What makes someone disabled - society or their own bodies? Tom Shakespeare reports on a radical academic subject, while Sarah Earle (below) argues that there is still one taboo for universities admitting disabled students - sex
Perhaps the study of disability has at last "arrived" as a major academic field: publishers' catalogues are swelling with books on disability theory, disability and sexuality, disability and literary studies, disability and educationI For so long the poor relation to gender, sexuality and race, disability is finally being recognised as an exciting domain of study.
Twenty years ago, literature on disability comprised the two approaches of "cure" or "care" and was dominated by non-disabled writers. The field changed due to the impact of disabled people who challenged discrimination and prejudice. New organisations, controlled by disabled people, started questioning the dominance of professionals and charities. Paralleling the development of feminism, activists developed consciousness-raising groups and political campaigns. At the Open University a new multi-disciplinary course, stressing disabled people's autonomy and civil rights, was initiated in 1975, and more radical texts slowly followed.
The "big idea" of disability was the "social model", which underpinned both academic and political advances. According to the social model, rather than being the consequence of physical or mental impairment, disability can be defined as the relationship between people with impairment and the society which discriminates against them: people are disabled by society, not by their bodies. This analysis focuses attention on the limitations of the physical and social environment - schooling, the labour market etc - rather than on the physical or intellectual limitations of the individual.
Re-defining the problem of disability has led to major advances in the 1980s and 90s. In the political arena, the growing confidence of disabled people is demonstrated by the campaign for civil rights and direct action protests against transport and benefit cuts. In the academic field, research by scholars such as Jenny Morris and Colin Barnes has been responsible for theorising the disablement process, providing evidence for widespread discrimination against disabled people.
As well as the developing Open University course, other academic initiatives have responded to the challenge of civil rights. The first postgraduate course was offered at the University of Kent from 1979, aimed primarily at social workers. From 1993, the disability research unit of the University of Leeds has run an MA in disability studies, and other British institutions are following suit with modules, courses, and research groups. There is considerable demand from undergraduates, because they see disability studies as both unfamiliar and engaged. In print, the refereed journal Disability and Society is growing, while an active Internet discussion list involves up to 500 participants across the English-speaking world.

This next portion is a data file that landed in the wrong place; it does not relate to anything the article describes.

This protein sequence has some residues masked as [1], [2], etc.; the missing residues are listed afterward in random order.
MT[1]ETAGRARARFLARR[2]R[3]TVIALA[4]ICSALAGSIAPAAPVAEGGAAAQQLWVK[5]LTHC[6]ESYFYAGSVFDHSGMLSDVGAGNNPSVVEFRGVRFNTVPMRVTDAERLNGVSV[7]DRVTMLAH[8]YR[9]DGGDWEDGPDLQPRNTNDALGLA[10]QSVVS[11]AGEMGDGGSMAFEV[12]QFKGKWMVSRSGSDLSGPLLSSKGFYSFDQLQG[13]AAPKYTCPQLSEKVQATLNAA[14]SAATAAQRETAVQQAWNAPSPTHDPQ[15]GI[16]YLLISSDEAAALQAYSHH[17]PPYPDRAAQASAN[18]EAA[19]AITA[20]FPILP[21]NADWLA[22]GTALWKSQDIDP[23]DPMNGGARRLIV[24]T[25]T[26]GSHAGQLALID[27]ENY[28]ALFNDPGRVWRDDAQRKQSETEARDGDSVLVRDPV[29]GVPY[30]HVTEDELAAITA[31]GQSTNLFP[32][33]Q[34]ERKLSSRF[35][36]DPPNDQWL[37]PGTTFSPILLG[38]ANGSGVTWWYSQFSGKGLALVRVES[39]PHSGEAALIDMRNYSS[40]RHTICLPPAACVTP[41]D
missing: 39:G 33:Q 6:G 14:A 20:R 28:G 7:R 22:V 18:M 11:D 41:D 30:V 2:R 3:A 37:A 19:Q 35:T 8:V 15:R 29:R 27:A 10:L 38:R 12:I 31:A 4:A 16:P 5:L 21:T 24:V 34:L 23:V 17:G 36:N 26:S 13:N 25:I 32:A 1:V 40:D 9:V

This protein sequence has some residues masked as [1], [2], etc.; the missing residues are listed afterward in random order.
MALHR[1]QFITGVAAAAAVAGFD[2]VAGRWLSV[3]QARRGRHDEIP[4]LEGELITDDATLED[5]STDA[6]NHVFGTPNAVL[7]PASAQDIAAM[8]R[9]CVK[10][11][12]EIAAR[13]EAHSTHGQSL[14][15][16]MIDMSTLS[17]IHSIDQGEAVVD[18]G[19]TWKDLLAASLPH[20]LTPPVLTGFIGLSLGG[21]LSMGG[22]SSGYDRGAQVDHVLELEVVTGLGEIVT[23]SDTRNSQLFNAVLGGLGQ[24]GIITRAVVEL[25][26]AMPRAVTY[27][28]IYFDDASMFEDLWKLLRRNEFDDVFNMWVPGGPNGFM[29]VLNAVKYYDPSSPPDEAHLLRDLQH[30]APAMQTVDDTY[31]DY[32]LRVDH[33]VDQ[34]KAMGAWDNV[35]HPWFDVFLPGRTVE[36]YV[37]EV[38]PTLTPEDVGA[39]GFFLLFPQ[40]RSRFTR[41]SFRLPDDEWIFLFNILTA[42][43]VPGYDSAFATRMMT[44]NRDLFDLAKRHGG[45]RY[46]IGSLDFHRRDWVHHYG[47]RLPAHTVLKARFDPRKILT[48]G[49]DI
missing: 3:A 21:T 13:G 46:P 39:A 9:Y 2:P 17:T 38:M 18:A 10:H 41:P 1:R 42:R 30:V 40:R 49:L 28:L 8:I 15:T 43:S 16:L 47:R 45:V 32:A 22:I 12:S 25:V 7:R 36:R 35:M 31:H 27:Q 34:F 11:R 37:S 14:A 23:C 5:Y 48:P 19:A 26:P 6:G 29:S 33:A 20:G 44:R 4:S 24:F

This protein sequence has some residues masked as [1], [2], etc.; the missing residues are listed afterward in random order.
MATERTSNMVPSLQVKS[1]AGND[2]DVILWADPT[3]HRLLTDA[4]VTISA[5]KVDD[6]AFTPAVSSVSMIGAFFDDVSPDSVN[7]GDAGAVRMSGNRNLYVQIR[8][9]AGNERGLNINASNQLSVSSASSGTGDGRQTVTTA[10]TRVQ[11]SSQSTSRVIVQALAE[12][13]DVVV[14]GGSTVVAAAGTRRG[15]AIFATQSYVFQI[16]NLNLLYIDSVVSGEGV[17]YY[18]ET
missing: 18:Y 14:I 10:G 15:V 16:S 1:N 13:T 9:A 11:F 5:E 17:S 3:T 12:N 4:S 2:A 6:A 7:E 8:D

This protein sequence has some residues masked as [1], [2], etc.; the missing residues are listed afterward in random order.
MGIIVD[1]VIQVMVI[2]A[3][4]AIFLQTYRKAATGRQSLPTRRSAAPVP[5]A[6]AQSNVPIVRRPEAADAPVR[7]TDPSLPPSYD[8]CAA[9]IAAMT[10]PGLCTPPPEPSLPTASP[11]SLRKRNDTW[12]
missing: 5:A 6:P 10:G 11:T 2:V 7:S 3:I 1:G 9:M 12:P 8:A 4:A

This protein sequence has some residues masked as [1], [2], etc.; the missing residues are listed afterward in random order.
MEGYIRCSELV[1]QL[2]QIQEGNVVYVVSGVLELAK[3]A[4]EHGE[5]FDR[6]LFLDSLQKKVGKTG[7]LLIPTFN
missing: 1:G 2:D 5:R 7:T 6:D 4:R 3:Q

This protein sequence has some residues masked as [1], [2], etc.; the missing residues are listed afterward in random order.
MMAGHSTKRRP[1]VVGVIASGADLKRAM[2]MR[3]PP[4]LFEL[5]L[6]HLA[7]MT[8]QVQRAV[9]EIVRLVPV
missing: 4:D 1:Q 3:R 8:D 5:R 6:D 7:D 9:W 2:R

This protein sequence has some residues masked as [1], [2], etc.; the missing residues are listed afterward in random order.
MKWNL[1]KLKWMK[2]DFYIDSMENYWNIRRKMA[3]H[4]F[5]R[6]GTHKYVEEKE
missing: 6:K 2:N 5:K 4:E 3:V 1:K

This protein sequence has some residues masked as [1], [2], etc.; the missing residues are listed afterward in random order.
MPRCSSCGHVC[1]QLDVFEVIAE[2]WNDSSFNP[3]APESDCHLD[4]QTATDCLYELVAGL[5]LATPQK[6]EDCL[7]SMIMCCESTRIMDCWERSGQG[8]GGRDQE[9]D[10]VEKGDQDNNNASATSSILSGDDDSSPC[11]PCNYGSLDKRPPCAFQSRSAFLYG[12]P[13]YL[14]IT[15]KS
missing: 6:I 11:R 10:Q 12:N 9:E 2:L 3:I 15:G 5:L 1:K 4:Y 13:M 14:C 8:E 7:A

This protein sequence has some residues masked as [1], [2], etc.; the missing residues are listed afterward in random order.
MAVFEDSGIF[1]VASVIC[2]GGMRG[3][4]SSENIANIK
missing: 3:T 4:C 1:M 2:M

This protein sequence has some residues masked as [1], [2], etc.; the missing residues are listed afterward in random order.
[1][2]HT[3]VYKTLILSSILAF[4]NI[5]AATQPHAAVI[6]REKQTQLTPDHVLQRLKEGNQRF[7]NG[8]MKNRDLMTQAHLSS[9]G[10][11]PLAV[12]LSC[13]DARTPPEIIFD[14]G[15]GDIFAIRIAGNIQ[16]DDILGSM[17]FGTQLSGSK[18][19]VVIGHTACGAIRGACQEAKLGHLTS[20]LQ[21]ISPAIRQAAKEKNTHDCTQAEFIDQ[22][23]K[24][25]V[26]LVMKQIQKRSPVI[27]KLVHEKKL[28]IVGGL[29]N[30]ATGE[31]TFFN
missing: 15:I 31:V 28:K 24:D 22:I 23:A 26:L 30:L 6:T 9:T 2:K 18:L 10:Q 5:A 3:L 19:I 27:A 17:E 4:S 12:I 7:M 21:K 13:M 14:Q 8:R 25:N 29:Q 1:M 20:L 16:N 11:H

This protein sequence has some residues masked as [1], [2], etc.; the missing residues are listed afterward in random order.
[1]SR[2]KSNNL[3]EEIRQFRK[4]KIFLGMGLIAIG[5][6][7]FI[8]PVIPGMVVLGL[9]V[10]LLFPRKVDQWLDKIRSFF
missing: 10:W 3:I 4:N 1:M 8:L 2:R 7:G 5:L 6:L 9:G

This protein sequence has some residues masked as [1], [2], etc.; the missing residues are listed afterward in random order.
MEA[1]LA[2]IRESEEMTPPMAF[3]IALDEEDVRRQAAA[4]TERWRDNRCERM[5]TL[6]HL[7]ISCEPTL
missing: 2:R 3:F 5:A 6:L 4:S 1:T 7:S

In the United States, disability radicalism was initiated by veterans of the Vietnam war in the early 1970s, and the civil rights movement succeeded in getting the far-reaching Americans with Disabilities Act passed in 1990. The US Society for Disability Studies holds its 11th annual meeting this year, and new courses are being developed in a number of US universities. Yet while British disability studies has always maintained a close relationship with political activism, US scholars seem more oriented towards the academy.
Vic Finkelstein, at the OU, and Mike Oliver, at the University of Greenwich, could be said to be the "founding fathers" of disability studies. With their impending retirement, the field reaches the end of the first phase of its development. The social model is being refined. Some critics have argued that its power as a political tool conceals its inadequacy as an intellectual concept. Certainly, there are growing debates around issues such as the role of impairment, the need to research the personal experience of life as a disabled person and in particular the benefits of using contemporary poststructuralist and postmodernist social theoretical approaches. But as disability studies broadens its approach, there is the danger that it will lose its connection with the grassroots constituency of disabled people by becoming over-theoretical and inaccessible. The experience of feminism and the women's movement is a salutory lesson.
While the disability movement remains strong, and many disabled individuals have been empowered through activism and education, and have moved into professional roles, the overall situation of Britain's six and a quarter million disabled people remains grim. A minority is enjoying the benefits of new opportunities, but the majority remains incarcerated in "plantations" - the traditional institutions and day centres and old people's homes and special schools. The continued failure to achieve comprehensive civil rights legislation and the recent threat by new Labour to restrict welfare benefits show that the major political victories remain to be won.
Tom Shakespeare is research fellow at the University of Leeds.
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